Hankel operator of symbol u ∈ H1/2+ : Hu : L2+ → L2+

Huh = Π+(uh̄)

Compact operator, C-antilinear, in particular

(Huh1, h2)L2 = (Huh2, h1)L2 .

H2u is a self-adjoint linear operator.

Toeplitz operator of symbol b ∈ L∞(R): Tb : L2+ → L2+

Tbh = Π+(bh)

Bounded, linear operator, self-adjoint iff b is real-valued.

8 / 28

• Lax pair structure

Theorem (Lax pair formulation)

u ∈ C(R, Hs+), s > 1/2 is a solution of the Szegö equation iff

∂tHu = [Bu, Hu],

where Bu = i 2H

2 u − iT|u|2 .

Corollary

There exists an infinite sequence of conservation laws: Jn(u) := (u,H

n−2 u u), n ≥ 2

∂tJ2n(u(t)) = 0.

In particular, J2(u) = Q(u) and J4(u) = E(u)

2 .

Remark: The conservation law of the H 1/2 + -norm is stronger than that of J2n

J2n(u) ≤ ‖u‖2nL2n(R) ≤ ‖u‖ 2n

H 1/2 + (R)

.

9 / 28

• Lax pair structure

Theorem (Lax pair formulation)

u ∈ C(R, Hs+), s > 1/2 is a solution of the Szegö equation iff

∂tHu = [Bu, Hu],

where Bu = i 2H

2 u − iT|u|2 .

Corollary

There exists an infinite sequence of conservation laws: Jn(u) := (u,H

n−2 u u), n ≥ 2

∂tJ2n(u(t)) = 0.

In particular, J2(u) = Q(u) and J4(u) = E(u)

2 .

Remark: The conservation law of the H 1/2 + -norm is stronger than that of J2n

J2n(u) ≤ ‖u‖2nL2n(R) ≤ ‖u‖ 2n

H 1/2 + (R)

.

9 / 28

• Invariant finite dimensional submanifolds of L2+

M(N) =“rational functions of degree N”

=

{ A(z)

B(z)

∣∣∣A,B ∈ CN [z], 0 ≤ deg(A) ≤ N − 1,deg(B) = N, B(0) = 1, B(z) 6= 0, for all z ∈ C+ ∪ R, (A,B) = 1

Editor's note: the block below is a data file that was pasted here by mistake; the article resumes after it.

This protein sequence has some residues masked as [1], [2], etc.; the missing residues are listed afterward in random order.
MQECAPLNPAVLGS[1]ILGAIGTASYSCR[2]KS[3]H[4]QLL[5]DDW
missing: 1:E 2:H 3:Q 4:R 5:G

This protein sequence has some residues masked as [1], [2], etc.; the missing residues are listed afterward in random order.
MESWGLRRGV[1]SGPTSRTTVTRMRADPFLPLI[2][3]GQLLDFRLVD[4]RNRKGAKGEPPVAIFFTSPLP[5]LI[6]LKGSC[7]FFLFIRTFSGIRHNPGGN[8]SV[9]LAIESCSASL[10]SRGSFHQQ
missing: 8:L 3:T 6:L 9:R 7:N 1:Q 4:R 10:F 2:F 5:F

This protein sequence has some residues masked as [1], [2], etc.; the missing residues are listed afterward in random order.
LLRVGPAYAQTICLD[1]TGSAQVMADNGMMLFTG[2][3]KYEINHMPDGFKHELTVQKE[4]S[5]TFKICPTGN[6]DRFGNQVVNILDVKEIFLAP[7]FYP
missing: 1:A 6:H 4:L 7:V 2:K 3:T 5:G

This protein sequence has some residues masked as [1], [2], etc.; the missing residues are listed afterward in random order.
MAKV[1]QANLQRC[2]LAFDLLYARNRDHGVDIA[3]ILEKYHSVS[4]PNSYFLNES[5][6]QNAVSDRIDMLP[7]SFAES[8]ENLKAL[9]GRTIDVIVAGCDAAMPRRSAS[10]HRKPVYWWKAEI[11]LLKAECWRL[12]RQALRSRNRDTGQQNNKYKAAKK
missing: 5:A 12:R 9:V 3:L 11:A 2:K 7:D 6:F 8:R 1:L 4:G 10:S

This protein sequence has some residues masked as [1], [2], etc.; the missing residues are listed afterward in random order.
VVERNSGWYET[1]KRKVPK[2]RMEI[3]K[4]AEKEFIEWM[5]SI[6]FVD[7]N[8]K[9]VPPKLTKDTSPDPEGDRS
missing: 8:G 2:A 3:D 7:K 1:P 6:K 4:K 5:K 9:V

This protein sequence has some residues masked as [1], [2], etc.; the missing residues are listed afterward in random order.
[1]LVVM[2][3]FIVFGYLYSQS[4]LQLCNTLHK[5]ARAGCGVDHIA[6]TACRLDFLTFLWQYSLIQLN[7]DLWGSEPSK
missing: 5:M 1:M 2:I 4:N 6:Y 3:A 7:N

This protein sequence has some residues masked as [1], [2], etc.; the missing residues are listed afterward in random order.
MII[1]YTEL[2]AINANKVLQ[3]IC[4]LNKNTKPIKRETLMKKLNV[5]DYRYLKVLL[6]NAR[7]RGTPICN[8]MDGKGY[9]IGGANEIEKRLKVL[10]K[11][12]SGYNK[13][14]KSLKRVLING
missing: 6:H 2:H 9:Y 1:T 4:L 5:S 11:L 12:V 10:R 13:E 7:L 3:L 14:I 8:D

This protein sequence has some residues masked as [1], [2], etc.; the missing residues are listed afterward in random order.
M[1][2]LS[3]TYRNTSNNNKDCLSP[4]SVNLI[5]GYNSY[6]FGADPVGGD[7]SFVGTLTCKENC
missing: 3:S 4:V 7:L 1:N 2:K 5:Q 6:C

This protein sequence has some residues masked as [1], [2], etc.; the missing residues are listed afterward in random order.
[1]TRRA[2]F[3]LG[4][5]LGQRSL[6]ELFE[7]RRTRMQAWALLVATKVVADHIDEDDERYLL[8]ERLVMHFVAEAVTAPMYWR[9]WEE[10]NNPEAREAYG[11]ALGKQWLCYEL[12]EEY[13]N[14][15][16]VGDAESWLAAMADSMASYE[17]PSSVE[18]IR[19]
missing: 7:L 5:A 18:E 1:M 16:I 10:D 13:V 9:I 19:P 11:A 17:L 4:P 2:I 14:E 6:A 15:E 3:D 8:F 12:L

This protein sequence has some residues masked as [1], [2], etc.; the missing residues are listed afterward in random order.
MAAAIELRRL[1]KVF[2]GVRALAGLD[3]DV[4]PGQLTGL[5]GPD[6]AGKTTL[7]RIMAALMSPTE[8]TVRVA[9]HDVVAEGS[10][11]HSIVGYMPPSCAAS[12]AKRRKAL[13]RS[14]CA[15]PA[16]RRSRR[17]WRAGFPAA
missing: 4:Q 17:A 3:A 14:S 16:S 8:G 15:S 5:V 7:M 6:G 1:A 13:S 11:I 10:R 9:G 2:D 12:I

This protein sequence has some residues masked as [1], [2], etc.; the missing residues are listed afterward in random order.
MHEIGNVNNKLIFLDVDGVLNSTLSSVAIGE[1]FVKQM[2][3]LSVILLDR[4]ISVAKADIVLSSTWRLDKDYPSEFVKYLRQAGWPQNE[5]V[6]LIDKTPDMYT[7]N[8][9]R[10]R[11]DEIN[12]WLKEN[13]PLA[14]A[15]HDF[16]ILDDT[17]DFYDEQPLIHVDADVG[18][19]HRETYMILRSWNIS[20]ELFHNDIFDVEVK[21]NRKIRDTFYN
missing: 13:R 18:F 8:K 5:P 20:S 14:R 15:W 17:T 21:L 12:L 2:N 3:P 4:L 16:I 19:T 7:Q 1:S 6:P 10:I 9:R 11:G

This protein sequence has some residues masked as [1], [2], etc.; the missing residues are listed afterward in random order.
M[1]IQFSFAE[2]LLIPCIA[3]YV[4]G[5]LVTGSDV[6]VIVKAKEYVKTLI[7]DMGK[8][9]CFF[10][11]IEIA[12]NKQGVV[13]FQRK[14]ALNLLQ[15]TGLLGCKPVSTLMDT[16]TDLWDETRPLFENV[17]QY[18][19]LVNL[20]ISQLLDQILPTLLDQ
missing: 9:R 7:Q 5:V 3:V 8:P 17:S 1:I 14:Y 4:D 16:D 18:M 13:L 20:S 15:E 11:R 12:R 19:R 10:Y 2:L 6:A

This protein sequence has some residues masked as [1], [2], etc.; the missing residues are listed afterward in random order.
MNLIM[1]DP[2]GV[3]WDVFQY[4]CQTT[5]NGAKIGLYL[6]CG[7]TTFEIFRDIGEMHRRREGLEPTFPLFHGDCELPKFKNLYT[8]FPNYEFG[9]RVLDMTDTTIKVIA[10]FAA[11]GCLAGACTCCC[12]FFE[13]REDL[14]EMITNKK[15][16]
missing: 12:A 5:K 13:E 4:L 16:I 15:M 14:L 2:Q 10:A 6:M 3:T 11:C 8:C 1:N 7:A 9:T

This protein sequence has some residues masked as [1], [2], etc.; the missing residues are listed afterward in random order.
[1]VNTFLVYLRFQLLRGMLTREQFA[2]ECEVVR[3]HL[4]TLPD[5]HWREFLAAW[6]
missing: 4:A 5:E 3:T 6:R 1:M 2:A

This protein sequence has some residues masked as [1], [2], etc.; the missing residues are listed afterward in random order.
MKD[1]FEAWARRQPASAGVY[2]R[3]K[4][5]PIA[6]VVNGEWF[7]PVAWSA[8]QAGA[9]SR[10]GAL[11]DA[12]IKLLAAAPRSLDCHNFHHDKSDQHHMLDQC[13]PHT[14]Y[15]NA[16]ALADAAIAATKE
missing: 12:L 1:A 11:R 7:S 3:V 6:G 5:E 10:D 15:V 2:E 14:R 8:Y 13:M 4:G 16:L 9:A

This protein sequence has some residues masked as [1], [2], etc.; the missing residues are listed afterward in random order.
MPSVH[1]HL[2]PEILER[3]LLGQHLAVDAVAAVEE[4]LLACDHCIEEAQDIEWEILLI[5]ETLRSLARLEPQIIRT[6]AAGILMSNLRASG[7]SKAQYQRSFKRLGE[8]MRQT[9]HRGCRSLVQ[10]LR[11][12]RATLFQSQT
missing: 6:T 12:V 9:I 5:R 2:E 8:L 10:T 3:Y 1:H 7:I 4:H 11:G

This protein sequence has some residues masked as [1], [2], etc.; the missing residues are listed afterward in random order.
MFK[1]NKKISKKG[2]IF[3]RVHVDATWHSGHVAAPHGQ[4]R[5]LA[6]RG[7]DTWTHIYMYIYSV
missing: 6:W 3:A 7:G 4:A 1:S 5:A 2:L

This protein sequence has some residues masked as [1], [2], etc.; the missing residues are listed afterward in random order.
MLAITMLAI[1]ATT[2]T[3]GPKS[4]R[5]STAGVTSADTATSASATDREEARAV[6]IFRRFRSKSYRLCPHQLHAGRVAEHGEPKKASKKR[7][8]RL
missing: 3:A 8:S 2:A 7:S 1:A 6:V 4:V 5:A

} Remarks: M(N) is 4N-dimensional real manifold⋃

N∈N∗M(N) is dense in L2+

Theorem (Kronecker type theorem)

rk(Hu) = N if and only if u ∈M(N). Moreover, if u ∈M(N), then u ∈ Ran(Hu), i.e. there exists a unique g ∈ Ran(Hu) such that u = Hug.

Proposition

For all N ∈ N∗, M(N) is invariant under the flow of the Szegö equation. 10 / 28

• Explicit formula for the solution if u0 ∈M(N) Notations for u ∈M(N):

0 < λ21 ≤ λ22 ≤ · · · ≤ λ2N eigenvalues of H2u {ej}Nj=1 orthonormal basis of Ran(Hu) such that Huej = λjej βj = (g, ej), where g is such that u = Hug.

Theorem (P ’10 Explicit formula for rational function data)

Suppose that u0 ∈M(N) and g0 ∈ Ran(Hu0) is such that u0 = Hu0g0. Let Mj = {k ∈ {1, 2, . . . , N}

∣∣Hu0ek = λjek}. We define an operator S(t) on Ran(Hu0), in the basis {ej}Nj=1, by

S(t)k,j =

 λj

2πi(λ2k−λ 2 j )

( λje

i t2 (λ 2 k−λ

2 j )βjβk − λkei

t 2 (λ

2 j−λ

2 k)βjβk

) , if k /∈Mj

λ2j 2πβjβkt+ (Tej , ek), if k ∈Mj .

Then, the following explicit formula for the solution holds:

u(t, x) = i

( u0, e

i t2H 2 u0 (S(t)− xI)−1ei

t 2H

2 u0 g0

) , for all x ∈ R.

11 / 28

• Infinitesimal shift operator

Property

Let Tλ : L 2 + → L2+ be the shift operator Tλ(f) = eiλxf , F(Tλf)(ξ) = f̂(ξ − λ).

Then, H : L2+ → L2+ is a Hankel operator if and only if

T ∗λH = HTλ, ∀λ > 0.

The adjoint T ∗λ : L 2 + → L2+, defined by

T ∗λf(x) = e −iλx(f ∗ F−1(χ[λ,∞)))(x),

is inconvenient to use. For u ∈M(N) we define the infinitesimal shift operator on Ran(Hu) by:

T (f) = xf − lim x→∞

xf(x)(1− g),

for all f ∈ Ran(Hu), where Hug = u. Then, T ∗Hu = HuT . 12 / 28

• Explicit formula for solutions with general initial data

Theorem (P ’10 Explicit formula for general data)

Let u0 ∈ Hs+, s ≥ 1, xu0 ∈ L∞(R). Let Mj = {k ∈ N∗ ∣∣Hu0ek = λjek}. We

define S∗(t) on Ran(Hu0), in the basis {ej}∞j=1 by

(S∗(t)ej , ek) =

 λk

2πi(λ2 k −λ2j )

( λke

i t 2 (λ2k−λ

2 j )βjβk − λje

i t 2 (λ2j−λ

2 k)βjβk

) , if k ∈ N \Mj

λ2kβjβk 2π

t+ (T ∗ej , ek), if k ∈Mj .

Let A be the closure of S∗. Then, for Imz > 0, the solution writes

u(t, z) = lim ε→0

i

( e−i

t 2H

2 u0 (A− zI)−1e−i

t 2H

2 u0u0,

1

1− iεz

) .

Remark: S∗ acts on an infinite dimensional space. Explicitly computing (A− zI)−1 comes down to solving an infinite system of linear differential equations. The above theorem actually states that we can transform our nonlinear infinite dimensional dynamical system into a linear one.

13 / 28

• Explicit